In addition to sponsoring this expedition, Sir Walter also is credited with the introduction of pipe smoking in court circles, where it was at first perceived as a strange and even alarming habit. Tradition tells the tale of Sir Walter's own servant coming upon his master with a smoking pipe, thinking he was on fire and drenching him with a bucket of water. Another legend depicts Ralegh introducing the habit of tobacco-drinking to his sovereign Elizabeth I.
Smoking quickly became the rage among the young court dandies, who loitered around in St. Paul's practicing smoke tricks with such evocative names as the "Gulpe," the "Retention" and the "Cuban Ebolition."
There were those, however, who were convinced that the use of tobacco was both unhealthful and aesthetically distasteful. In a 1602 pamphlet Worke for Chimney-sweepers, the anonymous author commands:
But hence thou Pagan Idol: tawny weed.
Other authors were less reluctant to expose their identities. In 1604, King James I of England published his pamphlet A Counterblaste to Tobacco, in which he describes smoking as:
A custom loathsome to the eye, hateful to the nose, harmful to the brain, dangerous to the lungs, and the black stinking fume thereof, nearest resembling the horrible Stygian smoke of the pit that is bottomless.
Part of James' disaffection for tobacco may be attributed to his personal dislike of Sir Walter Ralegh. Another factor was the Spanish monopoly over the production and distribution of the plant, which was worth its weight in silver at the end of the sixteenth century. James I solved the former problem by beheading his enemy; his financial difficulty was at an end a decade after the publication of his pamphlet. An English source had been found for tobacco.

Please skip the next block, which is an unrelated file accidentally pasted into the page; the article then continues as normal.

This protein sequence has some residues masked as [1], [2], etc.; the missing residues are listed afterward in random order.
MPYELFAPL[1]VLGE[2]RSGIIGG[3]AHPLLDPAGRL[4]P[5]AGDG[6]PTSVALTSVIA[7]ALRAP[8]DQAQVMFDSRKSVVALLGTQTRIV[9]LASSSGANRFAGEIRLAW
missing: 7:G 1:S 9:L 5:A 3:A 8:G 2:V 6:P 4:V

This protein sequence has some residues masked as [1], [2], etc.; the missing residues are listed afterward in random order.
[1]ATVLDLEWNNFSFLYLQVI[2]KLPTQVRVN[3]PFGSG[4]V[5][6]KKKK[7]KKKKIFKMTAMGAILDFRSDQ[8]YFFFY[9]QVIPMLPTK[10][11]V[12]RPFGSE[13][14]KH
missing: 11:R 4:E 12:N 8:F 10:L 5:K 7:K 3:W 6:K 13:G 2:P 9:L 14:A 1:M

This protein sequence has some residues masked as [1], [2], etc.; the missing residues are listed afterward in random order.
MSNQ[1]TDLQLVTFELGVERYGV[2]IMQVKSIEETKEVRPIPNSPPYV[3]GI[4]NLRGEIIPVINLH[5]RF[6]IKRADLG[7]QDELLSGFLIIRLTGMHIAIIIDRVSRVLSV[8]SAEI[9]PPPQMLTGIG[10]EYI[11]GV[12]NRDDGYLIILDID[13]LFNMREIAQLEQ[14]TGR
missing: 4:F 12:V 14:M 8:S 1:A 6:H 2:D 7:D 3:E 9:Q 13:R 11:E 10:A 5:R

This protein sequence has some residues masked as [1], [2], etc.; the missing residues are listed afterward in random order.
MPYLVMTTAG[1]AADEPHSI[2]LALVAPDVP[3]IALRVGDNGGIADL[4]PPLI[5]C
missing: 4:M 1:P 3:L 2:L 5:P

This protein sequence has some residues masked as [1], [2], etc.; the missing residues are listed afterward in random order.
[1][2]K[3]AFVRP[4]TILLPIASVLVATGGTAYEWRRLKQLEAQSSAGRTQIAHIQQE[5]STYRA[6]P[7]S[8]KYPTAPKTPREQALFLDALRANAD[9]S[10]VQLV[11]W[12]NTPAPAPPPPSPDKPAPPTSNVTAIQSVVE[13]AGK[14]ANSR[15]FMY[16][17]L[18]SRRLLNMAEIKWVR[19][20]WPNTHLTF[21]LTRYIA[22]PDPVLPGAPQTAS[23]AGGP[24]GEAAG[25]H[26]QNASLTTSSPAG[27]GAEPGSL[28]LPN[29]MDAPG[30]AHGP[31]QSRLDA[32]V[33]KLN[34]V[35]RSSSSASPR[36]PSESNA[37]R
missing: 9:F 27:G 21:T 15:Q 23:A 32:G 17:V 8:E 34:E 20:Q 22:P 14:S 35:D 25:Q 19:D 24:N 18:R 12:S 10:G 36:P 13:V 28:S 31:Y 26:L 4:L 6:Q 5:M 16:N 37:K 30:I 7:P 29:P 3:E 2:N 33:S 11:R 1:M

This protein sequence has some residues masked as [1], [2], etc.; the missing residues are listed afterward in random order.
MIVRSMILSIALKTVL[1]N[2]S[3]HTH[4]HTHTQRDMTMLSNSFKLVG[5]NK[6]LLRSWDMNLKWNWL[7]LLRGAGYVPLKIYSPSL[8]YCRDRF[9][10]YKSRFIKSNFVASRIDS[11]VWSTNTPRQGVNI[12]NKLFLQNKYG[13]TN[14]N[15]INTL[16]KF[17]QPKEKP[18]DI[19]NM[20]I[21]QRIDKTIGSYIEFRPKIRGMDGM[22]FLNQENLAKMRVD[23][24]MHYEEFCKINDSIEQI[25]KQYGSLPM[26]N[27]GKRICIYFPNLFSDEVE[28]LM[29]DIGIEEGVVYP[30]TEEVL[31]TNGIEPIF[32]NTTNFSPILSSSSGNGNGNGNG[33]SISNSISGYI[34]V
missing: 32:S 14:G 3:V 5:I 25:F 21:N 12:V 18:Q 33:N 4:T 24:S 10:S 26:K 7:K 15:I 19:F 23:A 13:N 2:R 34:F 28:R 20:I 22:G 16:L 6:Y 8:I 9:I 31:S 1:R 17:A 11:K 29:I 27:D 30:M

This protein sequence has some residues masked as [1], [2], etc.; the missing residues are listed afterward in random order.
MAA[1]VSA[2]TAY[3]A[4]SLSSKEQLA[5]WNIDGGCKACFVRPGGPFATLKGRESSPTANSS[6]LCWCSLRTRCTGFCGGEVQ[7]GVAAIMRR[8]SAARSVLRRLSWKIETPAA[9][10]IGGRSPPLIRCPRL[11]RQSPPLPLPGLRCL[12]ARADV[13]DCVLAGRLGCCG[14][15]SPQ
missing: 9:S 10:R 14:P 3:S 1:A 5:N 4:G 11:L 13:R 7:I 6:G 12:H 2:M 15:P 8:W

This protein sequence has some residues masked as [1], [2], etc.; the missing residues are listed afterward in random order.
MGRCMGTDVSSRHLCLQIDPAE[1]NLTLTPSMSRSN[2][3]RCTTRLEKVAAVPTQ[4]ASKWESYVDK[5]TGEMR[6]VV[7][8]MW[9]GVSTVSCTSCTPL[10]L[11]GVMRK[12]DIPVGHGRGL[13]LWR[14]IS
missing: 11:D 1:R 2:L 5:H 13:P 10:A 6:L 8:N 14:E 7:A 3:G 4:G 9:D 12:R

In 1606, two years after the publication of Counterblaste, the King granted a charter to the Virginia Company of London. In addition to claiming land for England and bringing the faith of the Church of England to the native peoples, the Virginia Company was also enjoined both by the crown and its members to make a tidy profit by whatever means it found expedient.
After the settlers landed on Jamestown Island in the spring of 1607, they quickly began searching for ways to make a fortune both for themselves and the Company. The gold and jewels they had hoped to find were nonexistent. Harvesting raw materials like fish, lumber and furs was difficult. Industries such as glassblowing, pitch and tar production, silk cultivation and mining required skilled labor and too much start-up time.
Within a few years of the founding of Virginia, both the settlers and the Company were beginning to give up hope of a profit. Fortunately for all concerned, help was on the way. In the spring of 1610, the young John Rolfe arrived at Jamestown, a member of the party which had been delayed by shipwreck on the Bermuda Islands.
This new settler observed the Powhatan Indians growing N. rustica. An English pamphlet of the time reported that:
The people in the South parts of Virginia esteeme it [tobacco] exceedingly . . . ; they say that God in the creation did first make a woman, then a man, thirdly great maize, or Indian wheat, and fourthly, Tobacco.
How Rolfe came by fine Trinadad tobacco seed is not known, but he was growing it experimentally by 1612 in Virginia. Rolfe's agricultural attempt was an unqualified success. By 1614, Ralph Hamor, a secretary of the Colony, reported: